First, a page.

Browsing by Author "Menzies, Fraser"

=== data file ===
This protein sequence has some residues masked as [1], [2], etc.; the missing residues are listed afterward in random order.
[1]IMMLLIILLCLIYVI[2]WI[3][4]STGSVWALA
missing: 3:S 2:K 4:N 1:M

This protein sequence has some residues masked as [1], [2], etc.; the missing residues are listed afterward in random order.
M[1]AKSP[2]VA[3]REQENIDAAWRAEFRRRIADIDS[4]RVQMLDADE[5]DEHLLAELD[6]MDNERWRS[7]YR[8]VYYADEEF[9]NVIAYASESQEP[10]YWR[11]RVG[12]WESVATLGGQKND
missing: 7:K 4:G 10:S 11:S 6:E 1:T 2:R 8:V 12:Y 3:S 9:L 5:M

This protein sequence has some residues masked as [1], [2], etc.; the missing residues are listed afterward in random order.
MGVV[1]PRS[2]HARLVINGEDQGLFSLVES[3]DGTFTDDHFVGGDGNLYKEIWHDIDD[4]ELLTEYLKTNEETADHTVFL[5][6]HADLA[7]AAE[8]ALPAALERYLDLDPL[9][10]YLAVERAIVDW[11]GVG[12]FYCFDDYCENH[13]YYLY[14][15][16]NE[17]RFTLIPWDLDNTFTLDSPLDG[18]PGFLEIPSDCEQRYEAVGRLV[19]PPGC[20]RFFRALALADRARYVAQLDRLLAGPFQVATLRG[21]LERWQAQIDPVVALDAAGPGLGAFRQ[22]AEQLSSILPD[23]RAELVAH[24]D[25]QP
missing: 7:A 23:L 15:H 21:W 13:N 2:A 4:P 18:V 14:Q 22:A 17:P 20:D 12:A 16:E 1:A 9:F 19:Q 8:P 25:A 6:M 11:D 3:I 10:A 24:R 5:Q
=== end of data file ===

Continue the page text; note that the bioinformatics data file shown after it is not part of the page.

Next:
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ItemEuropean badger (Meles meles) responses to low-intensity, selective culling: using mark recapture and relatedness data to assess social perturbation(Wiley, 2022-07-28) Allen, Adrian; Milne, Margaret Georgina; McCormick, Charles M.; Collins, Shane; O'Hagan, Maria; Skuce, Robin A.; Trimble, Nigel; Harwook, Roland; Menzies, Fraser; Byrne, Andrew W.Culling the main wildlife host of bovine tuberculosis in Great Britain (GB) and Ireland, the European badger (Meles meles), has been employed in both territories to reduce infections in cattle. In GB, this has been controversial, with results suggesting that culling induces disturbance to badger social structure, facilitating wider disease dissemination. Previous analyses hypothesized that even very low-level, selective culling may cause similar deleterious effects by increasing ranging of individuals and greater mixing between social groups. To assess this hypothesis, a novel, prospective, landscape-scale ‘before-and-after’ Test and Vaccinate or Remove (TVR) study was implemented. Test-positive badgers were culled and test-negative badgers were Bacillus Calmette–Guérin (BCG) vaccinated and released. Mark–recapture metrics of badger ranging and genetic metrics of social group relatedness did not change significantly over the study period. However, selective culling was associated with a localized reduction in social group relatedness in culled groups. Ecological context is important; extrapolation across territories and other disease epidemiological systems (epi-systems) is likely to be challenging. However, we demonstrate that small-scale, selective removal of test-positive badgers was not associated with metrics of increased ranging but was associated with localized changes in social group relatedness. This adds to the evidence base on badger control options for policy makers. ItemEvaluating the risk of bovine tuberculosis posed by standard inconclusive reactors identified at backward-traced herd tests in Northern Ireland that disclosed no reactors(Elsevier, 2022-03-01) Georgaki, Anastasia; Bishop, Hannah; Gordon, Alan; Doyle, Liam; O’Hagan, Maria; Courcier, Emily; Menzies, FraserBovine tuberculosis is a notifiable disease in Northern Ireland with the national eradication programme of compulsory testing and slaughter of reactor animals costing approximately £40 million per year. Backward tracing, known as Backward Check Tests (BCTs), of reactor animals is used to identify previous herds where the bTB positive animal has resided. The aim of this study was to quantify the bovine tuberculosis (bTB) risk posed by inconclusive reactors (ICs) at BCTs at both the individual animal and the herd level. ICs to the Comparative Intradermal Tuberculin Test (CITT) at a BCT, in which no reactors were found, were matched with CITT negative animals, based on age, sex, test ID and follow up period, in Northern Ireland between 1st January 2008 and 31st December 2017 (inclusive). A retrospective matched cohort study design was used with the outcome of interest being the bTB status of each animal and subsequent bTB herd breakdowns. After adjusting for herd size, IC animals at a BCT had 16 times the odds (95% confidence interval: 7.75 to 38.28, p < 0.001) of becoming bTB positive compared to CITT negative animals. The percentage population attributable risk was 0.0001%. The majority 75% (n = 71) of ICs that became bTB positive were identified at the 42 day retest. Of those that were not disclosed at the 42 day retest (n = 24), almost a third (29%) had moved to an unrestricted herd. However, after adjusting for herd size and type, herds that had ICs only identified at a BCT did not have an increased odds of a subsequent bTB herd breakdown compared to herds that had a CITT negative BCT. Given the increased risk posed by ICs at a BCT, it may be justifiable to remove them from the herd immediately or place them under lifetime movement restrictions to the herd where they were detected. However, further action regarding the herd of origin does not appear to be justified. ItemGenomic epidemiology of Mycobacterium bovis infection in sympatric badger and cattle populations in Northern Ireland(Microbiology Society, 2023-05-25) Akhmetova, Assel; Guerrero, Jimena; McAdam, Paul; Salvador, Liliana C. M.; Crispell, Joseph; Lavery, John; Presho, Eleanor; Kao, Rowland R.; Biek, Roman; Menzies, Fraser; Trimble, Nigel; Harwood, Roland; Pepler, P. Theo; Oravcova, Katarina; Graham, Jordon; Skuce, Robin; du Plessis, Louis; Thompson, Suzan; Wright, Lorraine; Byrne, Andrew W.; Allen, AdrianBovine tuberculosis (bTB) is a costly, epidemiologically complex, multi-host, endemic disease. Lack of understanding of transmission dynamics may undermine eradication efforts. Pathogen whole-genome sequencing improves epidemiological inferences, providing a means to determine the relative importance of inter- and intra-species host transmission for disease persistence. We sequenced an exceptional data set of 619 Mycobacterium bovis isolates from badgers and cattle in a 100 km2 bTB 'hotspot' in Northern Ireland. Historical molecular subtyping data permitted the targeting of an endemic pathogen lineage, whose long-term persistence provided a unique opportunity to study disease transmission dynamics in unparalleled detail. Additionally, to assess whether badger population genetic structure was associated with the spatial distribution of pathogen genetic diversity, we microsatellite genotyped hair samples from 769 badgers trapped in this area. Birth death models and TransPhylo analyses indicated that cattle were likely driving the local epidemic, with transmission from cattle to badgers being more common than badger to cattle. Furthermore, the presence of significant badger population genetic structure in the landscape was not associated with the spatial distribution of M. bovis genetic diversity, suggesting that badger-to-badger transmission is not playing a major role in transmission dynamics. Our data were consistent with badgers playing a smaller role in transmission of M. bovis infection in this study site, compared to cattle. We hypothesize, however, that this minor role may still be important for persistence. Comparison to other areas suggests that M. bovis transmission dynamics are likely to be context dependent, with the role of wildlife being difficult to generalize.